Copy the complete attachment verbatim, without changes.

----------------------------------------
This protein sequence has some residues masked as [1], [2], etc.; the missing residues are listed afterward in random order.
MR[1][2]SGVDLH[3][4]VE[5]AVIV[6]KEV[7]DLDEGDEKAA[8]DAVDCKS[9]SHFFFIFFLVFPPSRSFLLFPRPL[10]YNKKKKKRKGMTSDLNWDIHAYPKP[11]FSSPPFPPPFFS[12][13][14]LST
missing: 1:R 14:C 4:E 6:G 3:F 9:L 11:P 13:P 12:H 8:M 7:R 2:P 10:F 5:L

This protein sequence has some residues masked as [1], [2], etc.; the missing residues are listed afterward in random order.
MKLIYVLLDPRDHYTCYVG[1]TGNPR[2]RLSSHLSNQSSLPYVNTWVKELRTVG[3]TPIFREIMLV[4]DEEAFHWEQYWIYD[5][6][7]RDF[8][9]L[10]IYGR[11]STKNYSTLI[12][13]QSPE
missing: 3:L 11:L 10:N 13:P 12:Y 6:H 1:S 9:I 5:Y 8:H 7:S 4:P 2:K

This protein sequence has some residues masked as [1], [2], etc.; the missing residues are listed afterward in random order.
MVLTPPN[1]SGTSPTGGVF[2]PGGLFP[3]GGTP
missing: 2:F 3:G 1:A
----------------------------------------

This protein sequence has some residues masked as [1], [2], etc.; the missing residues are listed afterward in random order.
MR[1][2]SGVDLH[3][4]VE[5]AVIV[6]KEV[7]DLDEGDEKAA[8]DAVDCKS[9]SHFFFIFFLVFPPSRSFLLFPRPL[10]YNKKKKKRKGMTSDLNWDIHAYPKP[11]FSSPPFPPPFFS[12][13][14]LST
missing: 1:R 14:C 4:E 6:G 3:F 9:L 11:P 13:P 12:H 8:M 7:R 2:P 10:F 5:L

This protein sequence has some residues masked as [1], [2], etc.; the missing residues are listed afterward in random order.
MKLIYVLLDPRDHYTCYVG[1]TGNPR[2]RLSSHLSNQSSLPYVNTWVKELRTVG[3]TPIFREIMLV[4]DEEAFHWEQYWIYD[5][6][7]RDF[8][9]L[10]IYGR[11]STKNYSTLI[12][13]QSPE
missing: 3:L 11:L 10:N 13:P 12:Y 6:H 1:S 9:I 5:Y 8:H 7:S 4:P 2:K

This protein sequence has some residues masked as [1], [2], etc.; the missing residues are listed afterward in random order.
MVLTPPN[1]SGTSPTGGVF[2]PGGLFP[3]GGTP
missing: 2:F 3:G 1:A